Victoria's gambling authority has not paid enough attention to supervising Melbourne's biggest and only licensed casino, Crown Casino.
The Victorian Auditor-General's report into the operations of the Victorian Commission for Gambling and Liquor Regulation has found "significant shortcomings" in the way the commission handles its casino supervision operations.
The VCGLR is responsible for regulating and monitoring the Casino, which holds 13 liquor licences and is the only venue in Victoria that provides gambling and alcohol 24 hours a day.
The report, released on Wednesday, found it has not paid sufficient attention to responsible gambling, money laundering and detecting people excluded by Victoria Police.
Much of the oversight was down to VCFGLR's use of rotating compliance inspector teams rather than a dedicated permanent team, the auditor-general said.
Its rostering system made it difficult for workers to have continuous exposure to the casino or provide times to adequately train all staff.
Even the current manager of casino inspection activities was not assigned to the casino full time, the report said.
"Its current approach is not adequately risk based or purposeful and ... many important activities have been undertaken only sporadically," the auditor-general said in the report.
The VCGLR has begun to establish a dedicated casino team, something the auditor-general has applauded but urged to get completed soon.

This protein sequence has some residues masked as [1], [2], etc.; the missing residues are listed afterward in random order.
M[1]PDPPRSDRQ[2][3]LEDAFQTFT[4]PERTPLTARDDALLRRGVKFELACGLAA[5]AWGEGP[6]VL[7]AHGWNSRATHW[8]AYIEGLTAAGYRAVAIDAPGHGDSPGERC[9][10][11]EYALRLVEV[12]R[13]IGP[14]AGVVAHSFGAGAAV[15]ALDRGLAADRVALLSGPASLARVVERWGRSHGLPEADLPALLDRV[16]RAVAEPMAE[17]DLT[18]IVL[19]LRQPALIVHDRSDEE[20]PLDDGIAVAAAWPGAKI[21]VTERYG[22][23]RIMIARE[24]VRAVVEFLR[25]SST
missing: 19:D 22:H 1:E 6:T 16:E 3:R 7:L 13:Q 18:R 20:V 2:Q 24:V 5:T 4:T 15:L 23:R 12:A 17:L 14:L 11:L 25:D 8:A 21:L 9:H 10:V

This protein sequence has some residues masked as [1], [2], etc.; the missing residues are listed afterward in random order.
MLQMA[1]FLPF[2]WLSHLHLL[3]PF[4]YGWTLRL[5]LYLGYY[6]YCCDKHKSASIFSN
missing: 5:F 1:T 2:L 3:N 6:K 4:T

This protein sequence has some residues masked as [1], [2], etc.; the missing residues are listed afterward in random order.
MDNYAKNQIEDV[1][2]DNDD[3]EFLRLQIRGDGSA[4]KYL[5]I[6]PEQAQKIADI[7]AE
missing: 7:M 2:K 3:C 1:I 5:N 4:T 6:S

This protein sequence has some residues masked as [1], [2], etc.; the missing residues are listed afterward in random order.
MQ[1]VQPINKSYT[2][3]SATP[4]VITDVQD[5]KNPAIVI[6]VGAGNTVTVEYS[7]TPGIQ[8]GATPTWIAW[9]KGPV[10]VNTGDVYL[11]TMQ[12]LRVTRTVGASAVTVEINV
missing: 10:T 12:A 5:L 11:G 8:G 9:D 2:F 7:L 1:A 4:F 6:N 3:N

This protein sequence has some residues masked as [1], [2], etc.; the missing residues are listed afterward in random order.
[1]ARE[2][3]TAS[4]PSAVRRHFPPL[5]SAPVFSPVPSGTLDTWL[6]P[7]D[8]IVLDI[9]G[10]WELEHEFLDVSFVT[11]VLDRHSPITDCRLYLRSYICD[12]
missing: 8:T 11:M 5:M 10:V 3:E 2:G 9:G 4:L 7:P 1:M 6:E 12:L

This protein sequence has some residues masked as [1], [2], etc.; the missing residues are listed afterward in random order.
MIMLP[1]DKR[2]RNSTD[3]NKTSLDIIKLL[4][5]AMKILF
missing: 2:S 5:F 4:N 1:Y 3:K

The VCGLR has also sought to increase awareness of risks such as money laundering and criminal infiltration at the casino.
Liquor licencing was also an issue, with the VCGLR still not able to show that it properly examines and assess all licencing applications meticulously before approving them.
"VCGLR largely accepts the information provided to it by these applicants at face value," the report said.
"It relies heavily on both the honest of applicants and the diligence of Victoria Police and potential objectors to raise issues about the suitability of applicants."
The auditor-general found instances where the VCGLR granted licences where applicants had not provided complete information on their associates and past criminal convictions.
It has recommended the VCGLR require all applicants to provide evidence to show that all directors and associates have been disclosed and undertake ongoing checks of liquor licencees to ensure company changes have been disclosed.
The VCGLR accepted the recommendations.